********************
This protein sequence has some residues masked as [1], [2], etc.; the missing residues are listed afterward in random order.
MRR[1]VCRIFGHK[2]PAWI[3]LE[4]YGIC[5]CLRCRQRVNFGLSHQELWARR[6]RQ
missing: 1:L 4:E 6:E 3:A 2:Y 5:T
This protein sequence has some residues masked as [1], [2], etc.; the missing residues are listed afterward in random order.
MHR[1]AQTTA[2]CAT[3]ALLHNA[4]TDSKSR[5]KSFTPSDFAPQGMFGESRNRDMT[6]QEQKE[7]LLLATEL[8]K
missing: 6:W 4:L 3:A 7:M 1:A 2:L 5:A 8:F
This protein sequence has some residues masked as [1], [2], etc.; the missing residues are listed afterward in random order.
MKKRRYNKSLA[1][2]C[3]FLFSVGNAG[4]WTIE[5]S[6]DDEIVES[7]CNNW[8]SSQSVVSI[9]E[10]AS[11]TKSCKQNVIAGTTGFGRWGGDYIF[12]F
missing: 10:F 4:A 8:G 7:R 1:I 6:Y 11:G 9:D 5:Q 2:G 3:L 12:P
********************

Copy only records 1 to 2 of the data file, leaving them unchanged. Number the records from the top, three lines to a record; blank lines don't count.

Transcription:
This protein sequence has some residues masked as [1], [2], etc.; the missing residues are listed afterward in random order.
MRR[1]VCRIFGHK[2]PAWI[3]LE[4]YGIC[5]CLRCRQRVNFGLSHQELWARR[6]RQ
missing: 1:L 4:E 6:E 3:A 2:Y 5:T
This protein sequence has some residues masked as [1], [2], etc.; the missing residues are listed afterward in random order.
MHR[1]AQTTA[2]CAT[3]ALLHNA[4]TDSKSR[5]KSFTPSDFAPQGMFGESRNRDMT[6]QEQKE[7]LLLATEL[8]K
missing: 6:W 4:L 3:A 7:M 1:A 2:L 5:A 8:F